We argue with time every day and continue doing so all our lives. Yet, we strive to capture time and preserve memories by taking photographs, recording videos, writing, painting and what not. Imported from the West, 3-D plaster casting of hands and feet has landed in town from Delhi and Mumbai.
Next time you visit a dentist’s clinic, you may notice other uses of impression material and plaster. Kamakshi Uppal, a Panchkula-based dentist, read about a mother’s experience of getting casts made for her child on a Facebook group.
“When I read about 3-D casting, I wanted to get it done for my son. As I found no one practising this craft in the tricity, I decided to do it on my own by watching YouTube videos. After numerous failed attempts, I succeeded in making a good cast,” she says.
People have various ways of and reasons for preserving memories. “Everyone clicks photographs and they are indeed special as well. But the emotional value of objects such as 3-D casts of my two-year-old son and four-year-old daughter is much more, and their relevance will only grow with time,” says Amit Gauba, a parent and local.
One may choose to remain a child at heart, but childhood never comes back, and certainly not those tiny hands. “I have got plaster casts made for my three-year-old son. Now, I want to do one for the whole family, and form a family tree of hands. Casting is different from photography and videos, especially as we don’t even get photographs developed and framed these days,” says Aarti Mehta from Gurgaon.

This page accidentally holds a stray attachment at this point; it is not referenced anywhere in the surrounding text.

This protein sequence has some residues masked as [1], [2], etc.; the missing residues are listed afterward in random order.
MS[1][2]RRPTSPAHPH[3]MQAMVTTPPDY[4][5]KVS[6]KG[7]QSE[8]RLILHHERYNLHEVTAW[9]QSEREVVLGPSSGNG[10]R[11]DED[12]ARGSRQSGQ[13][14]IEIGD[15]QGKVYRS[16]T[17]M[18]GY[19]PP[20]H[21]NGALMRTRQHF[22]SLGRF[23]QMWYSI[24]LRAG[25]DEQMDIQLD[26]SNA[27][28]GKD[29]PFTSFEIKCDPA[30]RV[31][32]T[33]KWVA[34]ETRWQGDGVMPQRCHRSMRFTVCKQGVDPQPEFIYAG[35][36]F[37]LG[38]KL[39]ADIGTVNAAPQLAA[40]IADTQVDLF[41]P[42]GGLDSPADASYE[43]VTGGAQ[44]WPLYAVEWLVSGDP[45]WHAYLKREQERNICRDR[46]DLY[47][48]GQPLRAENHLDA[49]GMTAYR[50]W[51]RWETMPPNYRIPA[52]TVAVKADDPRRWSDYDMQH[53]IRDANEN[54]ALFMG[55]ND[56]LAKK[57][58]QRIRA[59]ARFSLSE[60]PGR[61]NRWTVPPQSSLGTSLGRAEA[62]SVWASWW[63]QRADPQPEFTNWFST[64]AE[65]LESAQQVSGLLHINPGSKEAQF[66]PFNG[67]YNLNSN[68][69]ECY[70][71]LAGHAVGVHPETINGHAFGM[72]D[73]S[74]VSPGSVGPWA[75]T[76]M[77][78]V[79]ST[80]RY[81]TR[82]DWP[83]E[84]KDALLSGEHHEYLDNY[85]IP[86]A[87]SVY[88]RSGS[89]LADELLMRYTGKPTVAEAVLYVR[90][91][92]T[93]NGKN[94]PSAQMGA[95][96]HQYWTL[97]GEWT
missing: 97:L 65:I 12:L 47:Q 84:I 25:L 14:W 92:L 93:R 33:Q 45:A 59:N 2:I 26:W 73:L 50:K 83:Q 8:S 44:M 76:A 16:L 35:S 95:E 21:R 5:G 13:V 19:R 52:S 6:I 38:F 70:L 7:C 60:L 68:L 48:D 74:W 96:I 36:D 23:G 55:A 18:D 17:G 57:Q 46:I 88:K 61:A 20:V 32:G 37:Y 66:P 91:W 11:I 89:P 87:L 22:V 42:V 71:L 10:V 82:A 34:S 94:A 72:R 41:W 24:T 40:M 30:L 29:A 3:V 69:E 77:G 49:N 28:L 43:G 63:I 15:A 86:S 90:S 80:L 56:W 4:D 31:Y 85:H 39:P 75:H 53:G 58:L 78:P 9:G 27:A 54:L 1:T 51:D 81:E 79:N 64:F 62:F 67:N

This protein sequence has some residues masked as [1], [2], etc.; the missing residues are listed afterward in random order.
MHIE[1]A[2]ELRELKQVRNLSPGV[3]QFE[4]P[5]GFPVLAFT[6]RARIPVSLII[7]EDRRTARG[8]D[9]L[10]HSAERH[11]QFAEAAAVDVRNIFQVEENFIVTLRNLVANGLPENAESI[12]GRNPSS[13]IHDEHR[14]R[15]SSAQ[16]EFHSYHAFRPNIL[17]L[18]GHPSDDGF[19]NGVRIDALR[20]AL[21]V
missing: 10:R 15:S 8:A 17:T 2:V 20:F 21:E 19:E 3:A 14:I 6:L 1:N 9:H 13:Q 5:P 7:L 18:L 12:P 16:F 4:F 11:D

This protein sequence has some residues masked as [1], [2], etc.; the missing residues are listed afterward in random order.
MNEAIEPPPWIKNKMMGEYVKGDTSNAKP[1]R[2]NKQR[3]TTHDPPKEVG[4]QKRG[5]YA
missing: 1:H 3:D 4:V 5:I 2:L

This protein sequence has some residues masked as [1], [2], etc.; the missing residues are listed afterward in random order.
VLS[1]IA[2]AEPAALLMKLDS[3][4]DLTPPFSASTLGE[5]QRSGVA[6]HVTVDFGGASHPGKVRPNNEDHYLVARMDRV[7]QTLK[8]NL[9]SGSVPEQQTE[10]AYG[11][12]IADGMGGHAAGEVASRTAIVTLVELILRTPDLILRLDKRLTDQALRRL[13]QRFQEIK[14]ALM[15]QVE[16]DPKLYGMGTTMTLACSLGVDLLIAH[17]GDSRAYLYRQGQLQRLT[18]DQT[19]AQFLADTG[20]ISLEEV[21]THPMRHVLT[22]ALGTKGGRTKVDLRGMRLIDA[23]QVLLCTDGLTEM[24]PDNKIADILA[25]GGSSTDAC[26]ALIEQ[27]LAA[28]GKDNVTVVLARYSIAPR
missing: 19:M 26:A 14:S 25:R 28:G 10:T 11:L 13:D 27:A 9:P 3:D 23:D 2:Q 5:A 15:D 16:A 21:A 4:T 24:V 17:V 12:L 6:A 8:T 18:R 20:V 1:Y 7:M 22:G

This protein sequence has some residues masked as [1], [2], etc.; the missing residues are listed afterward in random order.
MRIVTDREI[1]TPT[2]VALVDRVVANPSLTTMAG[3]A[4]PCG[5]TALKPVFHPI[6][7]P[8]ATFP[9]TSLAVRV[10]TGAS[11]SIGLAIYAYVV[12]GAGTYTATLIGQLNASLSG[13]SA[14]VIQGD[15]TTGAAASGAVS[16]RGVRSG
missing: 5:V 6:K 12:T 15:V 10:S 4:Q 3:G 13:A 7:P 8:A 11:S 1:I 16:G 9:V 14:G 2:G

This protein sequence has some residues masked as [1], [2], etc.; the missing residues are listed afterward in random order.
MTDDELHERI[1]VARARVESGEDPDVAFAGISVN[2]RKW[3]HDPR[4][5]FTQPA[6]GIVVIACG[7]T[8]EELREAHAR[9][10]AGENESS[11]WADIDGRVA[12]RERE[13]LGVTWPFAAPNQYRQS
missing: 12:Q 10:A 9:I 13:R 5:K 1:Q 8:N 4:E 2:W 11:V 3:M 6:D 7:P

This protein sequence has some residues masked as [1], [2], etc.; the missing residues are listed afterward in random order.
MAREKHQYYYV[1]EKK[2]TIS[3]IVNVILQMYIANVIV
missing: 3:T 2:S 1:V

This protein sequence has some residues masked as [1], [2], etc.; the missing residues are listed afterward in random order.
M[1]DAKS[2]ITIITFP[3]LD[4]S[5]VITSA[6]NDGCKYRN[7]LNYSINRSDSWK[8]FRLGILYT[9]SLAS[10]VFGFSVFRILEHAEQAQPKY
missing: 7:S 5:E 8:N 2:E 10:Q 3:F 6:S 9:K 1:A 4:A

“You have to mix appropriate amount of impression material in water. It takes about four to five minutes to set once the hand is placed in it. That is all the customer has to do. Pouring plaster into the cast, drying, shaping and colouring takes three to four days,” says Kamakshi.
The finesse lies in preserving the natural form of hands with all the lines, fingers and cuticles intact on the cast. “If it gets spoilt due to distortion, the customer has to be called again for an impression. The craft lies in careful shaping and finishing after taking a good impression,” she says.
It may be called an interior decoration innovation but people don’t always treat it like that. “I have not placed the casts of my two sons in the drawing room at home. I feel energised on seeing them in my salon when I reach there in the morning. For me, they are a part of personal memories,” says Kamal Chawla from the city.
Fads have a huge travelling capacity and people tend to go gaga over memories and emotions. “People are going berserk over 3-D casts in Mumbai and Delhi. It will certainly catch up in Chandigarh and other cities as well,” says Aarti.
For people, it boils down to being different. If posting a hand-written personal letter can be an exhilarating experience these days, then freezing the lines on your hands in plaster may just prove to be as exciting.